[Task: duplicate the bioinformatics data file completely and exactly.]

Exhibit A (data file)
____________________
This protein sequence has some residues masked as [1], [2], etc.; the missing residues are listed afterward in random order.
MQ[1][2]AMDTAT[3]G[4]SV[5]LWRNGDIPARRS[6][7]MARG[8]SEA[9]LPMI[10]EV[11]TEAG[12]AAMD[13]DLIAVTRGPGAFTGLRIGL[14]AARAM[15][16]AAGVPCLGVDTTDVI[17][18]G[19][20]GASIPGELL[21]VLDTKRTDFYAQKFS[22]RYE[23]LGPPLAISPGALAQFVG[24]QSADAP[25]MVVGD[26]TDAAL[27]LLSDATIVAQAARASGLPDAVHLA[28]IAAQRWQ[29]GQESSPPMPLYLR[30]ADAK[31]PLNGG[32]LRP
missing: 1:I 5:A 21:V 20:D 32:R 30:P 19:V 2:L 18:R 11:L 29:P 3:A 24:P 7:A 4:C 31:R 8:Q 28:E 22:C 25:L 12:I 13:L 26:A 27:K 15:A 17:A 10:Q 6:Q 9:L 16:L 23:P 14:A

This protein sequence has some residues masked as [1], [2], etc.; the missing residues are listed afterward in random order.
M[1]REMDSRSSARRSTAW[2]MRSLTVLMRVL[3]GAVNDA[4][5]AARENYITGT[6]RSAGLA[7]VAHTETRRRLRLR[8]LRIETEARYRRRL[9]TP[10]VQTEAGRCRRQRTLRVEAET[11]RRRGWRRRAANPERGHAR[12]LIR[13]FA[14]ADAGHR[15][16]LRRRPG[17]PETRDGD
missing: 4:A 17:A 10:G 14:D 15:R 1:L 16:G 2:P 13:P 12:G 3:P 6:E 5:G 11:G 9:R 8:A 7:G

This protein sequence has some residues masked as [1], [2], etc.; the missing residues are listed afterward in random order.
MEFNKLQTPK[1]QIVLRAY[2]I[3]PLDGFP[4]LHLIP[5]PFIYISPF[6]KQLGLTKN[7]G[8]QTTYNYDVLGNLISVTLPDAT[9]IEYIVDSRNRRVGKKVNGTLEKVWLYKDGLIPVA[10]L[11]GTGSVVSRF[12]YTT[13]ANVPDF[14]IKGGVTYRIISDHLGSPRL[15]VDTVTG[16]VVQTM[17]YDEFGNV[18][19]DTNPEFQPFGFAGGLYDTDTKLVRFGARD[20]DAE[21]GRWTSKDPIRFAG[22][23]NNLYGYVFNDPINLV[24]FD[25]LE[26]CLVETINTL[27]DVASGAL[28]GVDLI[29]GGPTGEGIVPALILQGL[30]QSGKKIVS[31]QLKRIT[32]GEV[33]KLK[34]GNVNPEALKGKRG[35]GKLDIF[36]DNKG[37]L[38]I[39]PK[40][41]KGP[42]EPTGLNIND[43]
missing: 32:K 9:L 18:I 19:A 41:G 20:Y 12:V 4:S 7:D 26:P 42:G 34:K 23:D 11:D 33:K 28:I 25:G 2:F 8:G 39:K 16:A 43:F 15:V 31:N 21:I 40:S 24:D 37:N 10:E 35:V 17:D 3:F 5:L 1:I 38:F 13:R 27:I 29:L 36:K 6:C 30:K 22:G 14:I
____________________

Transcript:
This protein sequence has some residues masked as [1], [2], etc.; the missing residues are listed afterward in random order.
MQ[1][2]AMDTAT[3]G[4]SV[5]LWRNGDIPARRS[6][7]MARG[8]SEA[9]LPMI[10]EV[11]TEAG[12]AAMD[13]DLIAVTRGPGAFTGLRIGL[14]AARAM[15][16]AAGVPCLGVDTTDVI[17][18]G[19][20]GASIPGELL[21]VLDTKRTDFYAQKFS[22]RYE[23]LGPPLAISPGALAQFVG[24]QSADAP[25]MVVGD[26]TDAAL[27]LLSDATIVAQAARASGLPDAVHLA[28]IAAQRWQ[29]GQESSPPMPLYLR[30]ADAK[31]PLNGG[32]LRP
missing: 1:I 5:A 21:V 20:D 32:R 30:P 19:V 2:L 18:R 11:L 29:P 3:A 24:P 7:A 4:C 31:R 8:Q 28:E 22:C 25:L 12:I 13:L 26:A 27:K 15:A 17:A 10:Q 6:Q 9:L 16:L 23:P 14:A

This protein sequence has some residues masked as [1], [2], etc.; the missing residues are listed afterward in random order.
M[1]REMDSRSSARRSTAW[2]MRSLTVLMRVL[3]GAVNDA[4][5]AARENYITGT[6]RSAGLA[7]VAHTETRRRLRLR[8]LRIETEARYRRRL[9]TP[10]VQTEAGRCRRQRTLRVEAET[11]RRRGWRRRAANPERGHAR[12]LIR[13]FA[14]ADAGHR[15][16]LRRRPG[17]PETRDGD
missing: 4:A 17:A 10:G 14:D 15:R 1:L 16:G 2:P 13:P 12:G 3:P 6:E 5:G 11:G 9:R 8:A 7:G

This protein sequence has some residues masked as [1], [2], etc.; the missing residues are listed afterward in random order.
MEFNKLQTPK[1]QIVLRAY[2]I[3]PLDGFP[4]LHLIP[5]PFIYISPF[6]KQLGLTKN[7]G[8]QTTYNYDVLGNLISVTLPDAT[9]IEYIVDSRNRRVGKKVNGTLEKVWLYKDGLIPVA[10]L[11]GTGSVVSRF[12]YTT[13]ANVPDF[14]IKGGVTYRIISDHLGSPRL[15]VDTVTG[16]VVQTM[17]YDEFGNV[18][19]DTNPEFQPFGFAGGLYDTDTKLVRFGARD[20]DAE[21]GRWTSKDPIRFAG[22][23]NNLYGYVFNDPINLV[24]FD[25]LE[26]CLVETINTL[27]DVASGAL[28]GVDLI[29]GGPTGEGIVPALILQGL[30]QSGKKIVS[31]QLKRIT[32]GEV[33]KLK[34]GNVNPEALKGKRG[35]GKLDIF[36]DNKG[37]L[38]I[39]PK[40][41]KGP[42]EPTGLNIND[43]
missing: 32:K 9:L 18:I 19:A 41:G 20:Y 12:V 4:S 7:D 26:P 42:G 34:K 23:D 11:D 33:K 28:I 25:G 2:F 8:G 39:K 16:A 43:F 15:V 31:N 21:I 40:S 24:D 37:N 10:E 35:V 17:D 3:F 5:L 1:I 38:F 13:R 27:I 29:L 36:K 6:C 30:K 22:G 14:I